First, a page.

I don't typically write book reviews -- and I don't plan to make it a habit. But there is a book I read recently that I want to tell you about, even if doing so might be a little risky. It's timely, though that is just a coincidence.
The book is Unplanned: The Dramatic True Story of a Former Planned Parenthood Leader's Eye-Opening Journey Across the Life Line by Abby Johnson. (Note: This is not an affiliate link.)
Now don't stop reading here. This is not going to be a preachy post.
Though I've never marched in a protest, prayed before an abortion clinic, or even read any other books on the subject, I am pro-life. I believe life begins at conception. I don't waver in my belief, but I am not outspoken about it, either. I don't have bumper stickers on my car and I don't place judgements on anyone who thinks differently.
So I'm not sure why I felt drawn to reading the book. I wasn't sure what to expect, but what I read was, in my opinion, a balanced and caring view of the people on both sides of the issue.
Why you should read Unplanned if you are pro-life
This book will not preach to the choir as much as you might expect it would. Living through Abby's experiences, I began to understand how someone might see their involvement in Planned Parenthood as a service. Abby describes some of her former co-workers -- and even her former self -- as being truly concerned about the women who came to them. For me, this book put a more human face on some of the people on the opposite side of the abortion fence.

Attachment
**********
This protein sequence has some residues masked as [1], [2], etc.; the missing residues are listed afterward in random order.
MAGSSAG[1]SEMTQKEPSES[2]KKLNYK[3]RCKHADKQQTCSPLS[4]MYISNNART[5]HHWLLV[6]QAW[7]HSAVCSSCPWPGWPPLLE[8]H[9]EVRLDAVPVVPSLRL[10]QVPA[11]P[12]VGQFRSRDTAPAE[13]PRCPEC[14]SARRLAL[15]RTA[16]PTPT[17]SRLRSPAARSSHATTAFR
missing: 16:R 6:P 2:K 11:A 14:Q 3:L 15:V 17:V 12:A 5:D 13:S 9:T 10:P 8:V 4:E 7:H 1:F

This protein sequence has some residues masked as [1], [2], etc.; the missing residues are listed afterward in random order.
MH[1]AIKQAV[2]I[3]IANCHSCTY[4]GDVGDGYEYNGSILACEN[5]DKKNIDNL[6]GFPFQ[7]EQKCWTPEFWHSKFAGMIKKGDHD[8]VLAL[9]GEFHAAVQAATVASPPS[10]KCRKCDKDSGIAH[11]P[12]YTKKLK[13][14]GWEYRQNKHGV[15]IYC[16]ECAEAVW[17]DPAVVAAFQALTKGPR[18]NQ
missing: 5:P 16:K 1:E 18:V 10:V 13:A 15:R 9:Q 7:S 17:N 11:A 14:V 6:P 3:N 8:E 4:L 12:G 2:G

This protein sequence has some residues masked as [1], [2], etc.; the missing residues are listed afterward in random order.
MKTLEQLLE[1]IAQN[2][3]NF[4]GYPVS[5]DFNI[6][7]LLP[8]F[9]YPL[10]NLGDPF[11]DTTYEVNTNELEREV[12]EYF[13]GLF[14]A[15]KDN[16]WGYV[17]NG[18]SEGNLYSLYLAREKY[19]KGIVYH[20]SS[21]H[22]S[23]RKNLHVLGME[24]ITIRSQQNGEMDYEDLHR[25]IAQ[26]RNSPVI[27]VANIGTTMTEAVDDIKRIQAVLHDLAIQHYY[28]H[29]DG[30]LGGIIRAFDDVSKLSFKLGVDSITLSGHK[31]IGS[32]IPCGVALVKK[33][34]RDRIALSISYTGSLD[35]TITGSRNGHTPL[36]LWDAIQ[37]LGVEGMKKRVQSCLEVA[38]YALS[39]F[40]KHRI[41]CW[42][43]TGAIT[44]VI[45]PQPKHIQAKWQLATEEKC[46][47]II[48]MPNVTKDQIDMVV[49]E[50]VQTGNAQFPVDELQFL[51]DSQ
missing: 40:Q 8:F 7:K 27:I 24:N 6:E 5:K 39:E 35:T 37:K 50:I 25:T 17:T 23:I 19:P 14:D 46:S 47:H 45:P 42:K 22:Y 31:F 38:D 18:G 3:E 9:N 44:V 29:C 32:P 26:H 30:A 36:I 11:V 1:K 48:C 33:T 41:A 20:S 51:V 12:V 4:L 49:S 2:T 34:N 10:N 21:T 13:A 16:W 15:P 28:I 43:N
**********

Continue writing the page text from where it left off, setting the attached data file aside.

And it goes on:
Why you should read Unplanned if you are pro-choice
Part of the reason why I'm not terribly vocal about my views on the abortion issue is that I don't want to be characterized as a crazy zealot who hoists graphic pictures of dead babies. This book sheds light that stereotype, too.
Regardless of where you fall in your views on the abortion issue, this is a book worth reading. But please read it with an open mind, setting aside judgement to just try to understand why someone else might believe as they do. I'm not sure the book will sway you from whatever you believe when you first open the cover. But I do think it will make you think.